It was the Mensa membership that did it.
Still, there were other items on the candidate's resume that seemed
sketchy to recruiter Kim Knoll.
First, she couldn't verify that he had a degree from the school
he said he attended in England, says Knoll, senior information technology
recruiter at Executive Resources Ltd. in Des Moines. The high-level
information technology exec supposedly had a bachelor's degree in
Second, he'd sent in two different versions of his resume: one
listing his degree, the other not.
"He had this outstanding resume and he had all these grandiose
stories," Knoll says. "And then something just clicked in my head,
that something wasn't right."
Fibbing, padding, misrepresenting, embellishing, falsifying, inflating
-- you name it, people are doing more of it on their resumes, says
Edward C. Andler. He's in the business of sorting out fact from
Lying on resumes, Andler says, has increased significantly in the
last five years.
"About one out of 10 who claim that they have a degree do not have
one," says Andler, co-author with Dara Herbst of the book The
Complete Reference Checking Handbook: The Proven (and Legal) Way
to Prevent Hiring Mistakes. For those in sales, that number
increases to one out of seven.
"People know that they have friends that have gotten by in a job
market by pretty much fabricating a lot of aspects of who they are
and what they can do," says Andler, founder of St. Louis-based Certified
Reference Checking Co. The human resources consultants specialize
in background screening and reference checking.
He's witnessed the dubious bios that include elevated salaries
and extended employment dates to cover gaps due to unemployment
Andler says many employers, understaffed and in a hiring slowdown,
just aren't taking the time to do thorough checks on resumes.
One of Andler's tricks to catch a fibber: Read back to the previous
employer the type of work the individual described doing in his
or her last job.
"You'd be absolutely amazed how many times they'll say, 'Hey, read
that again,' or say, 'Hey, that's out of line,' and correct it,"
One faux pas Knoll often sees on resumes: People state that they're
still with a company although they're no longer there.
Another problem: padding salaries.
"It's a very personal issue," Knoll admits. "But if you're going
to work for someone and we're not starting off on an honest foot,
it just doesn't seem like it can lead to anything. It's a scary
tightrope to walk."
Some candidates put the years they attended college, omitting the
fact that they don't have a degree, says Marna Hayden, former national
board member of the Society of Human Resource Management.
A good employer will combine reference checking and a thorough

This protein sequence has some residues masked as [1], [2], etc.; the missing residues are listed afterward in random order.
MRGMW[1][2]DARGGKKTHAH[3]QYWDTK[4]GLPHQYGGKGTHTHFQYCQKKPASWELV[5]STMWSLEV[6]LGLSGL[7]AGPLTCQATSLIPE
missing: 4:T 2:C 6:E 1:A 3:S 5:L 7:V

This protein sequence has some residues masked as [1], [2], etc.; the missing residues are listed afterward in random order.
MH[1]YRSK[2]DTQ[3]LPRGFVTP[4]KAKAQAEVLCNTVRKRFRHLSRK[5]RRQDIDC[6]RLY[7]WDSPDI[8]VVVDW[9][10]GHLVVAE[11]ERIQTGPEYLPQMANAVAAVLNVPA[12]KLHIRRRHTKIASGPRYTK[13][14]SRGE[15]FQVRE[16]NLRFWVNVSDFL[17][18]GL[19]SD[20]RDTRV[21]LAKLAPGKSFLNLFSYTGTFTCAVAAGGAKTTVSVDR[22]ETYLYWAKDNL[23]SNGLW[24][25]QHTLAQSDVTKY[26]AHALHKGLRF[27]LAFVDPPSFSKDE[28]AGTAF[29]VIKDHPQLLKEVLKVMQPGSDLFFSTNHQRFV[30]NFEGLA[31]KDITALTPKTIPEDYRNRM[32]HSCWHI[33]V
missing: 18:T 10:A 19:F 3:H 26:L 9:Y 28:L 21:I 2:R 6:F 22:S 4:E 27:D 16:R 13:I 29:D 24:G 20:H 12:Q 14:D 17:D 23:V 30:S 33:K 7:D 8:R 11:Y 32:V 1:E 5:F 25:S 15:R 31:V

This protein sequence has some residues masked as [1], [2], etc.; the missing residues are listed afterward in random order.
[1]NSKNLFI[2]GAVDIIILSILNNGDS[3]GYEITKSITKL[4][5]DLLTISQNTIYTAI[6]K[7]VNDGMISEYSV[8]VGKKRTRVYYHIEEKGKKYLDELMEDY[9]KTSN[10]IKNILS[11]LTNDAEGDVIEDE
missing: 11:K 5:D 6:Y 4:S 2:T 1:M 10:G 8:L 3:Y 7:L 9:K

interview to figure out whether someone is failing to tell the entire
truth says Hayden, who is senior vice president of human resources
at Nazareth National Bank in Bethlehem, Pa.
While lying is common, she says many times younger people are candid
about sharing personal weaknesses.
Skills assessment tests can be revealing, says Corinne Seiser,
director of marketing for Manpower Inc. of Des Moines.
Seiser says people often list that they're proficient in all types
of different software.
"But they maybe just opened it once, or changed a word, but didn't
start something from scratch," she says.
Andler has heard some doozies from stammering resume-padders once
they are confronted with their lies. He told one candidate that
the college he went to had no record of him receiving a degree there.
"He said, 'Well, maybe the school has moved,' " Andler says.
He's found that pressing truth-stretchers for answers is sometimes
"like you're crashing through their imagination," he says with a
"They've carried that aura about them for so long that they've
started to believe it."
The bottom line, experts say: Don't take chances. Play it straight.
"Sooner or later, you get things so twisted up that it falls apart,"
Andler says. "It's embarrassing and disheartening. Sell yourself
for strengths that you have, and your accomplishments."
Also, Hayden noted, a resume littered with falsehoods could put
you in a job that's not the best fit for you or the company.
When Knoll's curiosity was piqued last year by a candidate's long
list of accolades, a quick call confirmed her intuitiveness. Mensa
said he'd never been a member.
Weekly WorkBytes column written by and for Gen-Xers learning
the realities of the workplace. Dawn Sagario and Chad Graham of
The Des Moines Register take turns writing this column each week.
Write the columnists at The Des Moines Register, P.O. Box 957, Des
Moines, Iowa 50304-0957.